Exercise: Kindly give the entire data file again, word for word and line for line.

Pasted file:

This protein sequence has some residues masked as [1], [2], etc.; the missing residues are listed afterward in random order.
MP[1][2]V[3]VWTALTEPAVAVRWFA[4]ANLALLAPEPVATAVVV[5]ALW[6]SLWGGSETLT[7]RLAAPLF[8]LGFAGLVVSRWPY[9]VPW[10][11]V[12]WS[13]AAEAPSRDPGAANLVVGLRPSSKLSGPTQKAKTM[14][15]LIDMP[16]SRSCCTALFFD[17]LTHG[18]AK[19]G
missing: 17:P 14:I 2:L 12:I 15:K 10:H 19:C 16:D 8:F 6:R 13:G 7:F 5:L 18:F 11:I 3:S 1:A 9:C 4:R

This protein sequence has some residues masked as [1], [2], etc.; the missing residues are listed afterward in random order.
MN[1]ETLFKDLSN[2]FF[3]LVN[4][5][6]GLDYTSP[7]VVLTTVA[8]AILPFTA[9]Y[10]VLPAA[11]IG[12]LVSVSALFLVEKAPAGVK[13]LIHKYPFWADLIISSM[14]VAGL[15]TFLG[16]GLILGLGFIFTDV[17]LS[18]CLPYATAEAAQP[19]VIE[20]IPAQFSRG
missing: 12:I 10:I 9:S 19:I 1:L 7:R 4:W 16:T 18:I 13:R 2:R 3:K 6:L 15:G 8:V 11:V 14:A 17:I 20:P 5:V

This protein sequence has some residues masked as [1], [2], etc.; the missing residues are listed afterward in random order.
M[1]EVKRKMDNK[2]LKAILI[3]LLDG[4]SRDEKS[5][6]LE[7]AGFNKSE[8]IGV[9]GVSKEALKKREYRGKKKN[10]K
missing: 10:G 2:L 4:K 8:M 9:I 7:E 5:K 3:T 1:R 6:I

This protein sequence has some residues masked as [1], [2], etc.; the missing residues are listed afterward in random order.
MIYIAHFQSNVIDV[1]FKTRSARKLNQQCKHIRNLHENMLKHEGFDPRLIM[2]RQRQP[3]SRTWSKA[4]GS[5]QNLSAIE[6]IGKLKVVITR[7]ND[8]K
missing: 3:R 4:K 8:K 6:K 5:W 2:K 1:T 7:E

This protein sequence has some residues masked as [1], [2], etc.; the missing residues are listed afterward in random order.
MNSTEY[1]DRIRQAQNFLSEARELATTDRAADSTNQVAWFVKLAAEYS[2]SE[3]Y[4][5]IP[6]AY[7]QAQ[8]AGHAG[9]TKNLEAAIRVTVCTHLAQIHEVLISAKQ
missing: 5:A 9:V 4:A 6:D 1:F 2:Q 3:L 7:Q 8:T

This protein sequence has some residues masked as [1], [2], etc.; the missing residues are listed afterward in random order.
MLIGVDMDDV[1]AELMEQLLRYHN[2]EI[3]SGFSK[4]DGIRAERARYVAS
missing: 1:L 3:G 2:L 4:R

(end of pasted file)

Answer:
This protein sequence has some residues masked as [1], [2], etc.; the missing residues are listed afterward in random order.
MP[1][2]V[3]VWTALTEPAVAVRWFA[4]ANLALLAPEPVATAVVV[5]ALW[6]SLWGGSETLT[7]RLAAPLF[8]LGFAGLVVSRWPY[9]VPW[10][11]V[12]WS[13]AAEAPSRDPGAANLVVGLRPSSKLSGPTQKAKTM[14][15]LIDMP[16]SRSCCTALFFD[17]LTHG[18]AK[19]G
missing: 17:P 14:I 2:L 12:I 15:K 10:H 19:C 16:D 8:F 6:R 13:G 7:F 5:L 18:F 11:I 3:S 1:A 9:C 4:R

This protein sequence has some residues masked as [1], [2], etc.; the missing residues are listed afterward in random order.
MN[1]ETLFKDLSN[2]FF[3]LVN[4][5][6]GLDYTSP[7]VVLTTVA[8]AILPFTA[9]Y[10]VLPAA[11]IG[12]LVSVSALFLVEKAPAGVK[13]LIHKYPFWADLIISSM[14]VAGL[15]TFLG[16]GLILGLGFIFTDV[17]LS[18]CLPYATAEAAQP[19]VIE[20]IPAQFSRG
missing: 12:I 10:I 9:S 19:I 1:L 7:R 4:W 16:T 18:I 13:R 2:R 3:K 6:L 15:G 8:V 11:V 14:A 17:I 20:P 5:V

This protein sequence has some residues masked as [1], [2], etc.; the missing residues are listed afterward in random order.
M[1]EVKRKMDNK[2]LKAILI[3]LLDG[4]SRDEKS[5][6]LE[7]AGFNKSE[8]IGV[9]GVSKEALKKREYRGKKKN[10]K
missing: 10:G 2:L 4:K 8:M 9:I 7:E 5:K 3:T 1:R 6:I

This protein sequence has some residues masked as [1], [2], etc.; the missing residues are listed afterward in random order.
MIYIAHFQSNVIDV[1]FKTRSARKLNQQCKHIRNLHENMLKHEGFDPRLIM[2]RQRQP[3]SRTWSKA[4]GS[5]QNLSAIE[6]IGKLKVVITR[7]ND[8]K
missing: 3:R 4:K 8:K 6:K 5:W 2:K 1:T 7:E

This protein sequence has some residues masked as [1], [2], etc.; the missing residues are listed afterward in random order.
MNSTEY[1]DRIRQAQNFLSEARELATTDRAADSTNQVAWFVKLAAEYS[2]SE[3]Y[4][5]IP[6]AY[7]QAQ[8]AGHAG[9]TKNLEAAIRVTVCTHLAQIHEVLISAKQ
missing: 5:A 9:V 4:A 6:D 1:F 2:Q 3:L 7:Q 8:T

This protein sequence has some residues masked as [1], [2], etc.; the missing residues are listed afterward in random order.
MLIGVDMDDV[1]AELMEQLLRYHN[2]EI[3]SGFSK[4]DGIRAERARYVAS
missing: 1:L 3:G 2:L 4:R